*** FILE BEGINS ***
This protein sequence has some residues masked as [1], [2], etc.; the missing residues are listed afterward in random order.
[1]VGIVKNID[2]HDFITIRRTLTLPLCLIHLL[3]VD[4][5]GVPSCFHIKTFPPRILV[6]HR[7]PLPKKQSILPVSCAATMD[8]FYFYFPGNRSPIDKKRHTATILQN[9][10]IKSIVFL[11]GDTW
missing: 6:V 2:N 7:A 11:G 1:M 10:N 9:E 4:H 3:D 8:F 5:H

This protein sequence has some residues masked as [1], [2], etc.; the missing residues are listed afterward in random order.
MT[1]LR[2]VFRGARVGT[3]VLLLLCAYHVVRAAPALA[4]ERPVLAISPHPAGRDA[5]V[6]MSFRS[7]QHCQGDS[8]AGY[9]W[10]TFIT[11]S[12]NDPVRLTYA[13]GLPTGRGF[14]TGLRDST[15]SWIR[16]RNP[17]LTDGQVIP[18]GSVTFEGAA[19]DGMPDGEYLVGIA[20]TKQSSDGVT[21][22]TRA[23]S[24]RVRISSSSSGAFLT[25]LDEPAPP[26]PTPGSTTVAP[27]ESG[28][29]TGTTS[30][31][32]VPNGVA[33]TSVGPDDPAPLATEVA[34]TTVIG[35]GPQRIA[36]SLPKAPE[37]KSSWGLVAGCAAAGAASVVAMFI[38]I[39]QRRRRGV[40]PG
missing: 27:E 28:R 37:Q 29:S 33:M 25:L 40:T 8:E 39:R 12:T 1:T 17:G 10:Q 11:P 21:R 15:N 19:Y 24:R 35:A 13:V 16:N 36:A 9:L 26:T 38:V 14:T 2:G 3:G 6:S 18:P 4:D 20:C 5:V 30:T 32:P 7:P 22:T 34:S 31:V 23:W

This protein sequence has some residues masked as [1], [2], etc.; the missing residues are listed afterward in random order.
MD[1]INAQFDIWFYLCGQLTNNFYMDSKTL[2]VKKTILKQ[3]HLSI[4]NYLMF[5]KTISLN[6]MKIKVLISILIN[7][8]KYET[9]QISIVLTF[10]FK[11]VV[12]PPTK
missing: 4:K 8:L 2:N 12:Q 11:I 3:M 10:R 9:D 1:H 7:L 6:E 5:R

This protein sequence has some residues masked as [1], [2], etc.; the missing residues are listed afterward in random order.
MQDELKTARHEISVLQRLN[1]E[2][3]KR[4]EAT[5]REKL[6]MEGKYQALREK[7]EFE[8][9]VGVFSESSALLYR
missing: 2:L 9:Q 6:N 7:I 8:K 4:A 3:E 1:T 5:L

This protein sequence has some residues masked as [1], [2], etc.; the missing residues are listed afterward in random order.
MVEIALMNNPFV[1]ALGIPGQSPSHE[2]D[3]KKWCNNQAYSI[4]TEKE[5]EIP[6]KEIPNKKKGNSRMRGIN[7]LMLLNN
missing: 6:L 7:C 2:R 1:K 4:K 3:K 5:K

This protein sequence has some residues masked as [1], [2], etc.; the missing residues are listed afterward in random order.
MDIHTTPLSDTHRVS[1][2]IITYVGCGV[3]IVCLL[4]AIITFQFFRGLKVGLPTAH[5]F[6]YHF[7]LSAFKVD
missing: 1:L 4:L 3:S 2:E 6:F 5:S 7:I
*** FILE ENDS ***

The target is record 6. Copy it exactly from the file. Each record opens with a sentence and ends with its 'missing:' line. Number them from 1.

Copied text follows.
This protein sequence has some residues masked as [1], [2], etc.; the missing residues are listed afterward in random order.
MDIHTTPLSDTHRVS[1][2]IITYVGCGV[3]IVCLL[4]AIITFQFFRGLKVGLPTAH[5]F[6]YHF[7]LSAFKVD
missing: 1:L 4:L 3:S 2:E 6:F 5:S 7:I